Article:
Insights from Reforming Fundamentalism: 3-5

[continued from previous post]

3) Inerrancy as a battle front

I was continually struck by the role that the doctrine of biblical inerrancy has played in separating fundamentalists and evangelicals from various other movements.  This doctrine is not merely a theological issue, but a boundary marker, an identity indicator, a sort of litmus test for “who is on our team.”  With the rise of higher biblical criticism and the B.B. Warfield vs. Charles Briggs debates of the 1880’s and 1890’s, inerrancy became a battle line between conservatives and liberals, and it has continued to function in this way through 20th century American evangelicalism.  It was inerrancy around which the FTS faculty split into two camps in 1962, with Dan Fuller’s comments on this issue on “Black Saturday” (December 1, 1962, a crucial turning point in the power shift at FTS) serving as the catalyst.  And inerrancy continued to be a focal point for controversy even after the departure of the conservative FTS faculty, in the Winona scandal, or in the 1970’s “battle for the Bible,” in which the opposing sides were largely made up of former FTS faculty like Harold Lindsell (then editor of Christianity Today) versus current FTS faculty.

This larger historical backdrop has made more intelligible something that has always puzzled me, namely, the elevation among many evangelicals of the doctrine of biblical inerrancy to the role of a criterion for orthodoxy.  Make no mistake, I believe that its worth fighting for the integrity of Scripture.  But from the way evangelicals regularly talk, you’d think to reject inerrancy is to reject the gospel itself, or at least to become untrustworthy, unsafe, unworthy of alliance, “on the other side.”  An interesting exception would be C.S. Lewis, who is loved by almost all evangelicals despite not holding to inerrancy.  I appreciate Carl Henry’s more moderate position that inerrancy is a test of evangelical consistency, rather than Harold Lindsell’s view that inerrancy is a test of evangelical identity.  I think this perspective allows biblical inerrancy to retain an important distinguishing role without placing non-inerrantists such as C.S. Lewis, Lesslie Newbigin, etc. outside of orthodoxy or unworthy of partnership.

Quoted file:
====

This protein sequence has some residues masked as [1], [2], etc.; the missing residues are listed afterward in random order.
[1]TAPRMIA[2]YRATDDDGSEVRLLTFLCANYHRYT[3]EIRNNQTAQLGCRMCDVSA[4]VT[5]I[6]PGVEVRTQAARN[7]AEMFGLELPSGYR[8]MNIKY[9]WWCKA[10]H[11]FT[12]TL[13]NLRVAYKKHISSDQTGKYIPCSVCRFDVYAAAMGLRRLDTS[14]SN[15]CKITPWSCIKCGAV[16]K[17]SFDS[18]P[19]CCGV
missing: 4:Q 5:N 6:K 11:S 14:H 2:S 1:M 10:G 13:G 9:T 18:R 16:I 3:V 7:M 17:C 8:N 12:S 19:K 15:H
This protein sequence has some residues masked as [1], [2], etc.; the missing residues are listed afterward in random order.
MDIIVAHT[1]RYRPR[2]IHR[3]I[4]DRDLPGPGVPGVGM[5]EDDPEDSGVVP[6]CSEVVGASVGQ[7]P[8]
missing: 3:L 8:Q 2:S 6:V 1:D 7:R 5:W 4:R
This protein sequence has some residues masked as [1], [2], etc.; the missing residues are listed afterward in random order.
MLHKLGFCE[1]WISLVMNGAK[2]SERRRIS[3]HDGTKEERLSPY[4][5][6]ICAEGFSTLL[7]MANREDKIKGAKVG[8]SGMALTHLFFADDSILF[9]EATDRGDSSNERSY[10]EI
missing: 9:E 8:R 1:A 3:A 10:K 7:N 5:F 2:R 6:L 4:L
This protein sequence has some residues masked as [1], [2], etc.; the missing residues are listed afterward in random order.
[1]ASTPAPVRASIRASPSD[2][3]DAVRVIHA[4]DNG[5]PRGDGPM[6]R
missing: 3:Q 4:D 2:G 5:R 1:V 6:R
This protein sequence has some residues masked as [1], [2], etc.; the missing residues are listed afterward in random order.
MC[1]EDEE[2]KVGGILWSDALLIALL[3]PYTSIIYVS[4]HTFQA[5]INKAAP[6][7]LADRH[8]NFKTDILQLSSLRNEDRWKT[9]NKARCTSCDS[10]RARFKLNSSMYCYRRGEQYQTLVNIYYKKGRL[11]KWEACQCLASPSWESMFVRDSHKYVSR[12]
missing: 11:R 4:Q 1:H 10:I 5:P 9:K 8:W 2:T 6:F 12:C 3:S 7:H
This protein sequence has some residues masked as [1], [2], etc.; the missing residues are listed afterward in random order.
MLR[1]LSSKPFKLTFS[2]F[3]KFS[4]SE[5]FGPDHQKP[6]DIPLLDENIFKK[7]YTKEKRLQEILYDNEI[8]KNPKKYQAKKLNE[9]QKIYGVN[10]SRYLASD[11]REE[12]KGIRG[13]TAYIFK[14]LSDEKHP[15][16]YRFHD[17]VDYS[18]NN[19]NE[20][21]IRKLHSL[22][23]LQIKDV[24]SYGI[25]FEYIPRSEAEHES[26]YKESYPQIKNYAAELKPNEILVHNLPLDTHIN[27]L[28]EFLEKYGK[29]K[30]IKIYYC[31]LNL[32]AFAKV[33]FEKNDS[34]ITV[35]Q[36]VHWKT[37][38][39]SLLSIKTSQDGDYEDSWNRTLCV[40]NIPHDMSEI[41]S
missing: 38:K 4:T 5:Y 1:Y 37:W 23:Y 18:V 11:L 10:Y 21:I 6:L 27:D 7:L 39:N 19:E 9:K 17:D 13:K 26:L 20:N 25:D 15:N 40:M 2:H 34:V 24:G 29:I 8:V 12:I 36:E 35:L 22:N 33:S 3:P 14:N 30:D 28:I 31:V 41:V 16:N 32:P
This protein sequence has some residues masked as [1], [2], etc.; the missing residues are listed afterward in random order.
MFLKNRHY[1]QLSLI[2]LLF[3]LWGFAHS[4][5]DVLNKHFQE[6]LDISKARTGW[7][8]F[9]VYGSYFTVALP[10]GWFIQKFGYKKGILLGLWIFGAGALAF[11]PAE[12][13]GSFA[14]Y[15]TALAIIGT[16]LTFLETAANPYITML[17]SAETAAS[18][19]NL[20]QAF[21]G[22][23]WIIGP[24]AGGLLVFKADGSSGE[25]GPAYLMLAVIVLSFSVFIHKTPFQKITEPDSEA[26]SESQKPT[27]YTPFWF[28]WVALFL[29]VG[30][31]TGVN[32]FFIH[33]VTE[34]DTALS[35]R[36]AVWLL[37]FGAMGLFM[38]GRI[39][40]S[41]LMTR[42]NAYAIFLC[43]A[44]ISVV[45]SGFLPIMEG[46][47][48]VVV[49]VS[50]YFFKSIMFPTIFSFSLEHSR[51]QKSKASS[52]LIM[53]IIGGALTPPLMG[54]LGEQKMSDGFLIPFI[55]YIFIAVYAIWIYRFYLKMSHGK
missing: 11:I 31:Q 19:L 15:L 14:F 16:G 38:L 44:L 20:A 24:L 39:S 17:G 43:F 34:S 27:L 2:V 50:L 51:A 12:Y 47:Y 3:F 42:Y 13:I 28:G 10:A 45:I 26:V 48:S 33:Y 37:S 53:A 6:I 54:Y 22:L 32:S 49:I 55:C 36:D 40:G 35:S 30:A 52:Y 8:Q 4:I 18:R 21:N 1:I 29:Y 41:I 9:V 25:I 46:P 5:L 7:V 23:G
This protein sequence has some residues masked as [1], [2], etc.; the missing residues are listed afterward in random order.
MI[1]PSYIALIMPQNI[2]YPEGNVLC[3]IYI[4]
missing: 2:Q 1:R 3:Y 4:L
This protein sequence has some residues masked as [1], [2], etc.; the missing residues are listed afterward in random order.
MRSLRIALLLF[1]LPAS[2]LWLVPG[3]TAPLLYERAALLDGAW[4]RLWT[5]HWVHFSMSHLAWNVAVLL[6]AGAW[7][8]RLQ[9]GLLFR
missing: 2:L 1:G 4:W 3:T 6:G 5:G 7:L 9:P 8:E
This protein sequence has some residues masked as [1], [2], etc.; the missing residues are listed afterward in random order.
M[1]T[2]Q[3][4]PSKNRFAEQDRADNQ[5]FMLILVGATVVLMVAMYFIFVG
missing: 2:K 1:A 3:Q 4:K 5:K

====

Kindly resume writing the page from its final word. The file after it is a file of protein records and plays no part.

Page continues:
4) The Uneasy Conscience both ancient and modern

I am struck by the relevance of Carl Henry’s 1947 The Uneasy Conscience of Modern Fundamentalism to issues of how social justice and evangelism relate, and what roles they play in the fulfillment of the church’s mission.  This issue is not new to our generation!  We are rehashing the debates of yesterday.  I’d like to read this book, and I’d also like to read Carl Henry’s autobiography.  I like him.

5) Suppress partisanship?

Perhaps my macro-disagreement with Marsden is with his philosophy of history-telling, as he outlines it his preface to the first edition:

“I work from a particular Christian commitment that makes me generally sympathetic to what Fuller Seminary has been trying to do since its inception.  At the same time, I have also tried to step aside from my sympathies.  I think the primary justification for having historians these days is that they can provide critical perspectives, especially on traditions that they take seriously.  Partisanship, then, although to some degree inevitable, is to be suppressed for the purposes of such historical understanding” (xxi).

I am grateful for Marsden’s superb historical work, and I appreciate the attempt at fairness and openness, but I disagree with the idea that partisanship and sound historical narration are at odds.  It seems to me implicit in a Christian worldview that good and evil are real categories across the plain of human history, and that faithful historical narration is wholly consistent with loyalty to the good and opposition to the bad.  Yes, there are ambiguities in distinguishing between good and evil, as he says in the next paragraph, and simplistic interpretations in which the “good guys” have no bad and the “bad guys” have no good are to be rejected.  Nevertheless, I am not convinced that the moral ambiguities of history require us to step outside our loyalties: they might make us more cautious in where we assign that loyalty, but they should not make us suppress that loyalty.  Nor do I think Marsden’s interpretation of FTS’ history, in a more general sense of the term, any less partisan: to step outside of an interpretative standpoint of loyalty to a particular cause is not to step into objectivity, but into loyalty to some other interpretative standpoint.